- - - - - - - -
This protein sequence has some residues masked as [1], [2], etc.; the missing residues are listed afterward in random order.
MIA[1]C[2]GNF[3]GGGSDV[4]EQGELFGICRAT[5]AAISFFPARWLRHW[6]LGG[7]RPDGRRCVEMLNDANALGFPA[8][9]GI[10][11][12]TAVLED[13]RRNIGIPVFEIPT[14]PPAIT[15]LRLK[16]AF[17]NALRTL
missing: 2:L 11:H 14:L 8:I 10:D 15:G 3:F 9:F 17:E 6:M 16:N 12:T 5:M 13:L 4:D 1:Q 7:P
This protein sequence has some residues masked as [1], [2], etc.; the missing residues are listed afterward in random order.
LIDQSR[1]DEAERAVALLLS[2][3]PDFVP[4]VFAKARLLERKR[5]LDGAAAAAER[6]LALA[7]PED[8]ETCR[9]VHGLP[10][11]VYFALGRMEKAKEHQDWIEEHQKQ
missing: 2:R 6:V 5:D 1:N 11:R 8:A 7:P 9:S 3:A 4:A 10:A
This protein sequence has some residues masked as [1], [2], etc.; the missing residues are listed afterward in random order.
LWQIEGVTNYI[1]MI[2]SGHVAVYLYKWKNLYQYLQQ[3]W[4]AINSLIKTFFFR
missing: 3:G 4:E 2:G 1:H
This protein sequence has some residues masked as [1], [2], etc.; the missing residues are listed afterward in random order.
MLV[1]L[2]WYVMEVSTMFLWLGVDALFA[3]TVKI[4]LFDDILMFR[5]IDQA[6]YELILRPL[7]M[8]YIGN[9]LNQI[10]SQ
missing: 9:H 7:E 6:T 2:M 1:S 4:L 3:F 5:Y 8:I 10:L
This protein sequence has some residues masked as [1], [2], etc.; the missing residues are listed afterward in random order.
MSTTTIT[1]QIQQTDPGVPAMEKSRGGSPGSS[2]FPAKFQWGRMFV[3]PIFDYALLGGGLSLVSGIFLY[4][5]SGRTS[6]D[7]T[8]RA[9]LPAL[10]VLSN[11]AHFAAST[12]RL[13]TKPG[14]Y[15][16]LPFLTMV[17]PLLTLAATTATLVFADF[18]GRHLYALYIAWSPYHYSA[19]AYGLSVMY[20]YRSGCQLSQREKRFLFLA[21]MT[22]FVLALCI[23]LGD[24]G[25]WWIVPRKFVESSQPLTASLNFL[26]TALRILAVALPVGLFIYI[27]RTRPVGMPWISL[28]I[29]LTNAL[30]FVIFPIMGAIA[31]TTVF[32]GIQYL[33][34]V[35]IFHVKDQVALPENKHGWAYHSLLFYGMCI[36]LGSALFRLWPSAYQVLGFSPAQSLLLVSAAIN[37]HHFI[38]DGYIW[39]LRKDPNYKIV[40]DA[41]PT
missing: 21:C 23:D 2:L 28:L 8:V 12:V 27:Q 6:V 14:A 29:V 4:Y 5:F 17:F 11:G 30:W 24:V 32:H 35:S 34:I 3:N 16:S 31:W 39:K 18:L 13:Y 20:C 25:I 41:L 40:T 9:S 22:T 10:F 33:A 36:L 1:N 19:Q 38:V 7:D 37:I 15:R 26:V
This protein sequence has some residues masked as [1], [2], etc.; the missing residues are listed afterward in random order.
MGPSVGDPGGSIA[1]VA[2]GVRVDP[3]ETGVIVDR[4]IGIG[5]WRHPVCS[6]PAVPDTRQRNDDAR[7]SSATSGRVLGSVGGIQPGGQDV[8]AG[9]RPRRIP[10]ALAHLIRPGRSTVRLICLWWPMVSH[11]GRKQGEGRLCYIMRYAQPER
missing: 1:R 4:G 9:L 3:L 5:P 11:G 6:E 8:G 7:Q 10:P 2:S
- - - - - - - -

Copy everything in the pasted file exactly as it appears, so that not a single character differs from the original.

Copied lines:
This protein sequence has some residues masked as [1], [2], etc.; the missing residues are listed afterward in random order.
MIA[1]C[2]GNF[3]GGGSDV[4]EQGELFGICRAT[5]AAISFFPARWLRHW[6]LGG[7]RPDGRRCVEMLNDANALGFPA[8][9]GI[10][11][12]TAVLED[13]RRNIGIPVFEIPT[14]PPAIT[15]LRLK[16]AF[17]NALRTL
missing: 2:L 11:H 14:L 8:I 10:D 15:G 3:F 9:F 17:E 6:M 16:N 12:T 5:M 13:L 4:D 1:Q 7:P
This protein sequence has some residues masked as [1], [2], etc.; the missing residues are listed afterward in random order.
LIDQSR[1]DEAERAVALLLS[2][3]PDFVP[4]VFAKARLLERKR[5]LDGAAAAAER[6]LALA[7]PED[8]ETCR[9]VHGLP[10][11]VYFALGRMEKAKEHQDWIEEHQKQ
missing: 2:R 6:V 5:D 1:N 11:R 8:A 7:P 9:S 3:A 4:A 10:A
This protein sequence has some residues masked as [1], [2], etc.; the missing residues are listed afterward in random order.
LWQIEGVTNYI[1]MI[2]SGHVAVYLYKWKNLYQYLQQ[3]W[4]AINSLIKTFFFR
missing: 3:G 4:E 2:G 1:H
This protein sequence has some residues masked as [1], [2], etc.; the missing residues are listed afterward in random order.
MLV[1]L[2]WYVMEVSTMFLWLGVDALFA[3]TVKI[4]LFDDILMFR[5]IDQA[6]YELILRPL[7]M[8]YIGN[9]LNQI[10]SQ
missing: 9:H 7:E 6:T 2:M 1:S 4:L 3:F 5:Y 8:I 10:L
This protein sequence has some residues masked as [1], [2], etc.; the missing residues are listed afterward in random order.
MSTTTIT[1]QIQQTDPGVPAMEKSRGGSPGSS[2]FPAKFQWGRMFV[3]PIFDYALLGGGLSLVSGIFLY[4][5]SGRTS[6]D[7]T[8]RA[9]LPAL[10]VLSN[11]AHFAAST[12]RL[13]TKPG[14]Y[15][16]LPFLTMV[17]PLLTLAATTATLVFADF[18]GRHLYALYIAWSPYHYSA[19]AYGLSVMY[20]YRSGCQLSQREKRFLFLA[21]MT[22]FVLALCI[23]LGD[24]G[25]WWIVPRKFVESSQPLTASLNFL[26]TALRILAVALPVGLFIYI[27]RTRPVGMPWISL[28]I[29]LTNAL[30]FVIFPIMGAIA[31]TTVF[32]GIQYL[33][34]V[35]IFHVKDQVALPENKHGWAYHSLLFYGMCI[36]LGSALFRLWPSAYQVLGFSPAQSLLLVSAAIN[37]HHFI[38]DGYIW[39]LRKDPNYKIV[40]DA[41]PT
missing: 21:C 23:D 2:L 28:L 8:V 12:V 27:Q 6:V 14:A 29:V 4:Y 5:F 17:F 11:G 30:W 24:V 32:H 35:S 34:I 3:N 16:S 31:W 39:K 18:L 13:Y 20:C 25:I 41:L 40:T 9:S 22:T 10:F 33:A 36:L 1:N 19:Q 38:V 7:D 37:I 15:R 26:V
This protein sequence has some residues masked as [1], [2], etc.; the missing residues are listed afterward in random order.
MGPSVGDPGGSIA[1]VA[2]GVRVDP[3]ETGVIVDR[4]IGIG[5]WRHPVCS[6]PAVPDTRQRNDDAR[7]SSATSGRVLGSVGGIQPGGQDV[8]AG[9]RPRRIP[10]ALAHLIRPGRSTVRLICLWWPMVSH[11]GRKQGEGRLCYIMRYAQPER
missing: 1:R 4:G 9:L 3:L 5:P 11:G 6:E 8:G 7:Q 10:P 2:S